Of all the vocal talent represented here, Robert Wyatt is foremost. His incautious duet with Susi Hyldgaard in “I’m glad you’re glad” is its own wonder. Here, a relationship’s self-reflexivity is thrown in its protagonists’ faces with veiled exclamations of happiness and return. Wyatt reads from Harold Pinter’s play Silence in “Sometimes I See People” (1976), twisting morose obsessions with social growth and fallacies of identity twist into a complicated braid. Another effective reading, this time run through a flange, in “The Sinking Spell” (from Mantler’s 1975/76 The Hapless Child) offers an Edward Gorey tale to the morbid believer in all of us. Its terrestrial charm, set aloft by flights on electric guitar, slingshots its sentiments across the universe toward vocal ends. Backed by none other than Carla Bley, Terje Rypdal, Jack DeJonette, and Steve Swallow, Wyatt stretches until he leaves his own nebular mark in the evening sky. A trio of miniatures—“PSS,” an excerpt from “Comrade,” and “A l’Abattoir”—featuring the voice of Marianne Faithfull makes for some further incisive dramaturgy. Behind a thinly processed veneer, each is a micro-opera of galactic proportions. Jack Bruce lays down his own heavy tracks with the words of Samuel Beckett in “Number Six – Part Four” (1973), in which he is paired with trumpeter Don Cherry. Finally, the lilting strings that introduce “It makes no difference to me” fade into their reverberant chamber behind indecisive voices, wandering in the confusion of split paths like the accordion that continues their journey when they fall silent. A love for recitative underscores these narratively minded pieces in brightest neon.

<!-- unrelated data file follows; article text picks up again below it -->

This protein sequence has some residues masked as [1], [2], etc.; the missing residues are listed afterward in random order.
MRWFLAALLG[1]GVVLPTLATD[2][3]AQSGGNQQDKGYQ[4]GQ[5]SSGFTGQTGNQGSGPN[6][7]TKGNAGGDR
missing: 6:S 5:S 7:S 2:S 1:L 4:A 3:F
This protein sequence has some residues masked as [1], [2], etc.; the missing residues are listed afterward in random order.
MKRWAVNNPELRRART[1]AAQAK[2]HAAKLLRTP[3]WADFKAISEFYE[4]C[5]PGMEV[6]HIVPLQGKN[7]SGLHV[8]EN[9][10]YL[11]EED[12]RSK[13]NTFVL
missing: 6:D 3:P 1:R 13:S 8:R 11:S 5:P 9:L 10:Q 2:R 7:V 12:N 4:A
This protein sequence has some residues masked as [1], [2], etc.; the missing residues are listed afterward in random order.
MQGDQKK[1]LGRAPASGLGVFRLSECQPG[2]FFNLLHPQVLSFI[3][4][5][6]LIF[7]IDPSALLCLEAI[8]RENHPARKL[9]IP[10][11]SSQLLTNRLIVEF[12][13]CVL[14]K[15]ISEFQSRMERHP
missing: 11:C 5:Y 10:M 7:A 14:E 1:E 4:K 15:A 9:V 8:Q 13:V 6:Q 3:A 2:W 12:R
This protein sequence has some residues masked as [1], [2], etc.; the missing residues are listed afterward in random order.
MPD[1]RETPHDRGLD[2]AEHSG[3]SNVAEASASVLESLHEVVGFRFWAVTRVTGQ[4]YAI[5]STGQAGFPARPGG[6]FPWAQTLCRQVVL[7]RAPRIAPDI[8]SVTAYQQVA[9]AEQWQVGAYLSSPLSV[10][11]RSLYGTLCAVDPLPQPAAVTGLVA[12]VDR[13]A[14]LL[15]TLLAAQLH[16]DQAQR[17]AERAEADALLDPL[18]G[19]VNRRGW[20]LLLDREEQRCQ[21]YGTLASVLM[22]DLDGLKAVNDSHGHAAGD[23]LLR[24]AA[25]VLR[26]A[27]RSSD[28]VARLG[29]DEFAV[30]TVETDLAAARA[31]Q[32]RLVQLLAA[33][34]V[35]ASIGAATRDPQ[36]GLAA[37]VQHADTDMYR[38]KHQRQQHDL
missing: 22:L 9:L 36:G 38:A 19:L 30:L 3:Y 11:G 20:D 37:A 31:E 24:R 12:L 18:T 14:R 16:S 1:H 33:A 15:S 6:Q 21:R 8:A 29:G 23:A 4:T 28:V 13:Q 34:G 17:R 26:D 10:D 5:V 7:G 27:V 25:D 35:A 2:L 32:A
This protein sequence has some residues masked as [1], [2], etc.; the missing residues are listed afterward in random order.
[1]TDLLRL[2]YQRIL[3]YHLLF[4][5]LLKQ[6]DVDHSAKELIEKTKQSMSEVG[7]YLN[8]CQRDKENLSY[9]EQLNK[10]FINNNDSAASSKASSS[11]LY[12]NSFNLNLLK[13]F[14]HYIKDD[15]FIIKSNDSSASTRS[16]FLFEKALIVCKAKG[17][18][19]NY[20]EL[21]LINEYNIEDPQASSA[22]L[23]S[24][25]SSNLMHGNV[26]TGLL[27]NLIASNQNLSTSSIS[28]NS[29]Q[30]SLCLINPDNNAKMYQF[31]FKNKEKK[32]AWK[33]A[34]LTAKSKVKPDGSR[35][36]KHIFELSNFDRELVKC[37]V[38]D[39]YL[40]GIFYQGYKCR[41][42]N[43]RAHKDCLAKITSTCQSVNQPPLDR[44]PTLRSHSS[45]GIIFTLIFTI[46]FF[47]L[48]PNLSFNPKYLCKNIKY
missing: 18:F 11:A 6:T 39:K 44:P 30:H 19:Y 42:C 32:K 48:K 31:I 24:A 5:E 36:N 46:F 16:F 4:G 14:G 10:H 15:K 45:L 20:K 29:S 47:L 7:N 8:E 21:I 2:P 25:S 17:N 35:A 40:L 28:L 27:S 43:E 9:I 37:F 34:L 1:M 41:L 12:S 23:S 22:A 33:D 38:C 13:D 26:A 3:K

The real meta-statement, however, lies in “Understanding.” A piece about and of transition, it achieves its resolution through the fallibility of the utterance and its audio redeployment. It is a Tower of Babel laid on its side and spread thin into an auditory crepe. Mantler manages to be both cinematic and literary here, further skirting an undefined space between the two. As a translator myself, I feel this piece reaches for my heart like no other.

Mantler is a musical treasure, a singular voice comprised of many. His is not music that simply speaks to the listener, but music that speaks and listens to itself.